“Dyeing yarn using the actual plant is very labor intensive. The whole process includes growing it, picking it and cooking it. It’s so different from using extracts. You must also dry it to use it in the winter, when it’s 20°F below and that’s adding even more time to the process, but all my plants (Indigo, Tansy, Cosmos…) can be used fresh. Over time I’ve tried almost everything I can find that I know will dye in my local eco-system and I’ve narrowed it down into this smaller group of plants that I know have good results, last then give me the colors that I like. In the end, natural dyes reflect the natural world and they naturally all work together”.
She has established standard rules when using fresh plants, usually weighing 100 grams of fiber for 200 grams of the plant material. The volume is 50 percent less with dried plants, but it still takes a lot of time to pick them and dry them. Her favorite colors to knit are browns and greens, which is perfect because these are easy to achieve, she says. The browns are made using Black Walnut, fresh or dried, while greens are obtained by adding iron to the yellow dye, or over-dyeing yellow yarn with indigo.
“My dye plants are all annuals so every spring I have to start them indoors from seeds. I call myself a reluctant gardener because I really don’t like to garden but I have to do it. Having my own dye plants, versus having to go find everything has been a big step in developing my skill set”.
“The flowers will poop out by mid September so I have to pick as many as possible before that. I pick Cosmos flowers everyday and I put them in the freezer. My freezer is full of flowers! I pick those every day, all summer long, but I leave half on for the pollinators, because they love the Cosmos”. She doesn’t use any chemicals and fights off pests using soapy water: “Last year, I probably spent one hour a day just getting the Japanese beetles off the plants and putting them in the soapy water. I feel bad about it, but they destroy everything”.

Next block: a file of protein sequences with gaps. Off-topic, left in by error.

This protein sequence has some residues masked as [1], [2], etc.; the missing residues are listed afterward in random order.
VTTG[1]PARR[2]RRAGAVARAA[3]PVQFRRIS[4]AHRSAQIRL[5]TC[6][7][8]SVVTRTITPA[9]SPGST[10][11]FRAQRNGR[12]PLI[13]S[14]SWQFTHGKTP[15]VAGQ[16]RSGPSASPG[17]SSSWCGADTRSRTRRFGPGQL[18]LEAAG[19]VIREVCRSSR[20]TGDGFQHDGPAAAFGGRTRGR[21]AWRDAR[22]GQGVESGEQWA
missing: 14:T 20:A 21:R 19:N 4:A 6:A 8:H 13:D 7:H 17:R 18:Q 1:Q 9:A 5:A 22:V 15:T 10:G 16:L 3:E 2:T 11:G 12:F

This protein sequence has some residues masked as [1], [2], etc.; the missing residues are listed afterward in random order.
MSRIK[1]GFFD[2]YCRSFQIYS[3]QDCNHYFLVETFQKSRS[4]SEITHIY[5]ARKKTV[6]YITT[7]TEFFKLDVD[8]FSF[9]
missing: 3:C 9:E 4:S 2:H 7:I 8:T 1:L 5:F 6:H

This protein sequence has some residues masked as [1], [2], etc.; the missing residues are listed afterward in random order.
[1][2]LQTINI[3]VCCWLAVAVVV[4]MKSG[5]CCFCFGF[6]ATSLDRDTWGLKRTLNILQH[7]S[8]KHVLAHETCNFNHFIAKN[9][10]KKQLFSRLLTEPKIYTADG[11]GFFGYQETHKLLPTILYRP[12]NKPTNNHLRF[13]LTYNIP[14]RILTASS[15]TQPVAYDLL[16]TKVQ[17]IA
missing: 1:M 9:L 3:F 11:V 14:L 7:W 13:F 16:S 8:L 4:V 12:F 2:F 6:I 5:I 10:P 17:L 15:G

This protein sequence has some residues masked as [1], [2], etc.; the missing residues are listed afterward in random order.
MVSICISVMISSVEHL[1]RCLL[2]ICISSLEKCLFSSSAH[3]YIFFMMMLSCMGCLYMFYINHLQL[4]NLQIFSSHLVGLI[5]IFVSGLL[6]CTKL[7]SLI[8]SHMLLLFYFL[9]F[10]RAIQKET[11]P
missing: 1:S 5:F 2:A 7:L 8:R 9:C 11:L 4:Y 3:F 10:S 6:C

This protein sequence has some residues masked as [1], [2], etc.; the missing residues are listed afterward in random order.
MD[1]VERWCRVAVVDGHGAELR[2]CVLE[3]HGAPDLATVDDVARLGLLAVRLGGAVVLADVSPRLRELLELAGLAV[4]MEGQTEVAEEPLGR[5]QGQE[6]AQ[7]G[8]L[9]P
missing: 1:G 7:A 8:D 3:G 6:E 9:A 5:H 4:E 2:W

Slow Color: a practical guide to natural dyeing in the North is Pamala’s how-to book that includes patterns, dye recipes and simple instructions for setting up a dye garden. “I wrote the book I wish I had. I want to teach people how to do it, the way I wish someone would have been there to teach me. It’s written like a yearly diary with step-by-step instructions, like a cookbook. It’s very strategic. As a teacher I know I only want to give the important information and as a learner, I just want to know what I need to do: just give me the basis because I want the freedom to do it my own way. As a self-taught artist my goal is to share information, to give back and share the knowledge I’ve learned. That’s the natural teacher in me. I don’t think knowledge should cost, we should all just be willing to share, not hold our secrets so close”.
Her beautiful tattoos are part of her life journey and show her keen interest in active and transformative processes. She can transform yarn enjoys the freedom of transforming her skin, choosing designs of plants and pets she loves. She wears long sleeves at work, but her young students know all about her tattoos. “In Minnesota, students and teachers traditionally exchange gifts on Valentine’s Day. Once, a little girl said to me, ‘I know you really well so I know you’re going to love it,’ and she gave me a box of temporary tattoos!”
Slow Color: a practical guide to natural dyeing in the North
Release date : July 2017